The Gift…

II_CoverPictures2Pictures3CollagesPictures5Italy9Roughly translated from the cover as ‘gift of the first comic of Superman’ this magnificent vintage feature from the pages of ultra-rare Italian TV guide is 34 years old this month and SUPERMANIA’s Christmas treat for 2014.

With (flipped, notice the redone ‘S’ shield) cover art utilizing the fantastic painting used for the International release of Richard Lester’s Superman II the nine-page pictorial combines stills from the new movie with reproductions of the pages of Action Comics #1, highlighting ‘Il giorno In cui Superman arrivo sulla terraSuperman’s arrival on Earth.

SUPERMANIA wishes all its loyal followers the most Super-Christmas and all the best for the new year.  The Adventure Continues in 2015..!!!

“Beautiful Brute…”



What better time than the holiday season to revisit one of the most fun Superman-related broadcasts of yesteryear.  Appearing in episode 18 of Season 4 of The Muppet Show, special guest Christopher Reeve shows off his considerable comic talent in a series of amusing sketches with Kermit & Co. in 1980.

Though an unmissable childhood favourite, SUPERMANIA was surprised to learn that Jim Henson’s long-running beloved creation was actually made in the UK for Lew Grade’s ITV.  This accounts for the use of Mego’s European version of the 12″ Superman figure among the hordes of British promotional material (including an early still of Reeve, bottom pic) for Superman: The Movie in Miss Piggy’s dressing room.

Also on show in the first clip (top) is a copy of Action Comics #506 (second pic) flicked through by Reeve before changing (in a phone booth) to perform a hilarious rendition of ‘East of the Sun and West of the Moon’ with Miss Piggy…

Watch and enjoy the full episode here

Many Lives, Many Worlds Pt.2…

SMITH SMAN#2 BMcK-002SMITH SMAN#14-001SMITHSONIAN POSTCARD-001Pictures3Courtesy of Superman In Advertising And Media come these exclusive vintage photographs of the artefacts featured in The Smithsonian Institution’s ‘Superman, Many Lives, Many Worlds’ exhibition circa 1988.

Celebrating the 50th anniversary of a true American icon, SUPERMANIA continues its retrospective from the star-attended opening (click here) to the significant collection on display and even some memorabilia from the event itself.

While the George Reeves TV show The Adventures Of Superman features prominently behind the plexiglass, the recent release of Superman IV: The Quest For Peace had clearly yielded some treasures under the banner of ‘A New Superman In Hollywood’ where both Christopher Reeve’s Superman Costume featured at one end (top pic) and Mark Pillow’s Nuclearman costume at the other.  Quite why the expensive outfits were mounted on such cheap wooden cutouts is a mystery but faring better is Margot Kidder’s silk dress (second pic) accompanied by no less than Reeve’s Clark Kent glasses and Marc McClure’s bowtie worn as Jimmy Olsen.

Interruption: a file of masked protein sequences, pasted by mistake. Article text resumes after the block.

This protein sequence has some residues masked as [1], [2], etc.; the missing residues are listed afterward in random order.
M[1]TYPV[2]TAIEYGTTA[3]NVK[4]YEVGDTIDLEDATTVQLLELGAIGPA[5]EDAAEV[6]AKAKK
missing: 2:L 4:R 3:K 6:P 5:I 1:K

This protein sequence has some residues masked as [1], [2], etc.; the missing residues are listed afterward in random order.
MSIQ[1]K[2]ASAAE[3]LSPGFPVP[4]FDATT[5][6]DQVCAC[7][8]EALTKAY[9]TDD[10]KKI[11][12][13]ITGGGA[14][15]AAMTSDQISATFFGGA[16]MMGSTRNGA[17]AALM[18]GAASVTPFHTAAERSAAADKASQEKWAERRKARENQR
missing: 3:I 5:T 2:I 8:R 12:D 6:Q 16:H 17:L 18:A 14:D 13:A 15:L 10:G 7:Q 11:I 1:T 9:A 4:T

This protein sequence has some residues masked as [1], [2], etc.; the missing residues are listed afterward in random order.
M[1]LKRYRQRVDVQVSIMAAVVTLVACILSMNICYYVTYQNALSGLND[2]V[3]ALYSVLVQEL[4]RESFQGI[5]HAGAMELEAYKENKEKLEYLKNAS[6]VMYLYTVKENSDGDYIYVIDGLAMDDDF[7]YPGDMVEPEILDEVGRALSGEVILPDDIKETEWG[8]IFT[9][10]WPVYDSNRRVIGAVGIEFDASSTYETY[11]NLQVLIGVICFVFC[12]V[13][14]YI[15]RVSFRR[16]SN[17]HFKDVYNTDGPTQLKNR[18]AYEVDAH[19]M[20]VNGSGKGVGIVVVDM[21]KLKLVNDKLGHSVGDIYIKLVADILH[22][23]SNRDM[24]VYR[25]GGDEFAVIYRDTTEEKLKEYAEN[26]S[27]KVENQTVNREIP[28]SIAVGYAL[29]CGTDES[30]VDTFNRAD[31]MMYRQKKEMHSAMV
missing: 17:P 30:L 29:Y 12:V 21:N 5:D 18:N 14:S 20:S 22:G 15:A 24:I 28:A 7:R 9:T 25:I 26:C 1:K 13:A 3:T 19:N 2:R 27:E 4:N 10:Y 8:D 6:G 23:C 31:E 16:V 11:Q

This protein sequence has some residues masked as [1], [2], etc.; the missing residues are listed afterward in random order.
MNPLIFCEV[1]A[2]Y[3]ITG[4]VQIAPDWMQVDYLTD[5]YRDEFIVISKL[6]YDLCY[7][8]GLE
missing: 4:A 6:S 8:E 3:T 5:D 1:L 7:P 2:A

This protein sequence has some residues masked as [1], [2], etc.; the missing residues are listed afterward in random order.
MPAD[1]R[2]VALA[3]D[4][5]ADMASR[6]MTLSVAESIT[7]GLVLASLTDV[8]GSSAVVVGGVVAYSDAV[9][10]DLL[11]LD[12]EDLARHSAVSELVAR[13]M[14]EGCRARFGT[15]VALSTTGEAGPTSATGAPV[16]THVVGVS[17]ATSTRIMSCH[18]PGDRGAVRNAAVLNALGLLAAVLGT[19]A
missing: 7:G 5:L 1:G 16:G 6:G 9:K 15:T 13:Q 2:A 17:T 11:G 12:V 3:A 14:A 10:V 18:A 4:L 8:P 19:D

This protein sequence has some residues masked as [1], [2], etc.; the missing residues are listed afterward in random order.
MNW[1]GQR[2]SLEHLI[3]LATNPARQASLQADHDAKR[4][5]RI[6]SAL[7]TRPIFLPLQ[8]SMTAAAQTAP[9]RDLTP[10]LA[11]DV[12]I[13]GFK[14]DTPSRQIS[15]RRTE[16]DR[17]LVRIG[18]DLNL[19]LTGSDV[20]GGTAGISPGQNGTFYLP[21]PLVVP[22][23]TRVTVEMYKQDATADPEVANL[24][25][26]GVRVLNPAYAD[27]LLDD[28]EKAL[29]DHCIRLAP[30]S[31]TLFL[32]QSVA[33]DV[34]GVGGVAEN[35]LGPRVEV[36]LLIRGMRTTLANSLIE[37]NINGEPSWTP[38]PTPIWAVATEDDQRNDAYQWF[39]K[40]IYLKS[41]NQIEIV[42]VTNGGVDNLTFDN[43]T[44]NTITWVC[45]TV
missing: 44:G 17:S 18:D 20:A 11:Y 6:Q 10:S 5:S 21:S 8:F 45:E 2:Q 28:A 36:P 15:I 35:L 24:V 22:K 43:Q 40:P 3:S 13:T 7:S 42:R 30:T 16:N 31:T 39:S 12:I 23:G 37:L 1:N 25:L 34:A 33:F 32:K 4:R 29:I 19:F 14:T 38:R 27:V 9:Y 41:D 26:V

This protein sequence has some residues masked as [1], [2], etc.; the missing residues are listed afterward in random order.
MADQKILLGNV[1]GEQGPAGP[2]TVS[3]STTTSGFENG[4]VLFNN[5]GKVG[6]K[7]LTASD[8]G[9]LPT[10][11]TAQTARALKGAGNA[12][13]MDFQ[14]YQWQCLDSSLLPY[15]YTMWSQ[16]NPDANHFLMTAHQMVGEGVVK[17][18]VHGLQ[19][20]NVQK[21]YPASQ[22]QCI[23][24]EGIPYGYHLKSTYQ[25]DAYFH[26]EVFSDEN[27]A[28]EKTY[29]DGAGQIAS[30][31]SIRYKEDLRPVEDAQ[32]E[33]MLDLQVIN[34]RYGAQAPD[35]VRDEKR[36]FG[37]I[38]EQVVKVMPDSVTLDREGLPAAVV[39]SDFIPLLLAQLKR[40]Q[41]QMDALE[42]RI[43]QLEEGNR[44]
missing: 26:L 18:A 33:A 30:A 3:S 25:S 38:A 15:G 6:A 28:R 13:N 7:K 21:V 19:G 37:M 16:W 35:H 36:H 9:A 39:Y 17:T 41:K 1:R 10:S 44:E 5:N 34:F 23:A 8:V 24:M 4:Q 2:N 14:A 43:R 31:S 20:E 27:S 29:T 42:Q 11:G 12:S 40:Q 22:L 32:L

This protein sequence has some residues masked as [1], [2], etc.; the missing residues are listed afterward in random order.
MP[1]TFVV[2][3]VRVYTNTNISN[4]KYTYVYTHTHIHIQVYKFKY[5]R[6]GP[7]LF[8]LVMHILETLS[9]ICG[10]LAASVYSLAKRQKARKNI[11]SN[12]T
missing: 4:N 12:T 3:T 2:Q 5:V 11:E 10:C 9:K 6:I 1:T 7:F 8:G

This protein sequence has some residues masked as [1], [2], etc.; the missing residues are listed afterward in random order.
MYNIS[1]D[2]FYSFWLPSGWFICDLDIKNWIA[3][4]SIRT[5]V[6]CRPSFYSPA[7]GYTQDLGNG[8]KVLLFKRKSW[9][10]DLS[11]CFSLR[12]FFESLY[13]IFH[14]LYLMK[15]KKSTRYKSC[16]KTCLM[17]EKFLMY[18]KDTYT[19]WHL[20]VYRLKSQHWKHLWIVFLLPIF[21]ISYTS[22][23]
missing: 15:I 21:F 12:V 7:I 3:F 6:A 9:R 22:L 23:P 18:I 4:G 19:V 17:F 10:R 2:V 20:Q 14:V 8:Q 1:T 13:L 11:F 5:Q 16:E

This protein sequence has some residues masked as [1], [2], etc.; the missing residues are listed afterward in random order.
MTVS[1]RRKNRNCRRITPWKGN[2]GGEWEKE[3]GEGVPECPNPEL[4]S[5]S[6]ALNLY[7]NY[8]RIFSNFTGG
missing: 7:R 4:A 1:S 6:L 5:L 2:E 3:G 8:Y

Other great items from the movies on show are an original Daily Planet newspaper cover and below it, one of the script drafts for Superman IV by Konner and Rosenthal.  As if the opportunity of seeing these relics firsthand was not enough, there was also an opportunity to purchase exclusive collectibles on the day, such as the advertising postcard (third pic) with superb art from Jose Luis Garcia-Lopez and two buttons below from the SUPERMANIA collection pictured with a promotional ad…

Learn To Fly…

christopher-reeve-cakePicturesPictures1STM_Junket1Celebrating in true British fashion with a slice of cake, a velvet-jacket clad Christopher Reeve cuts into a dessert of Super-proportions to officially open the afterparty for the European Premiere of Superman: The Movie

On this very day (December 13th) in 1978, fresh from a charity screening and an audience with the Royal Family, (headed by Her Majesty The Queen, more to come in future posts!) the cast and producers (bottom pic) finally take a moment to relax and reflect on the culmination of a project they had begun five years previously at an exclusive Supper held at Claridges in London..

Italian TV guide (second & third pic) covered the event by sharing some closely-guarded secrets of how some of the pioneering flying effects were achieved.  As this wizardry was key to the selling of the movie (feature title translates ‘How Superman learned To Fly‘) the producers forbade any footage or stills of the flying scenes creation in advance, prompting painted ‘making of’ illustrations in the article.

SUPERMANIA extends its thanks to for the top pic and to Sarah Douglas for the rare pic taken from her Facebook page, (bottom) showing (from left to right) Sarah herself, Ilya Salkind, Christopher Reeve, Susannah York and Pierre Spengler…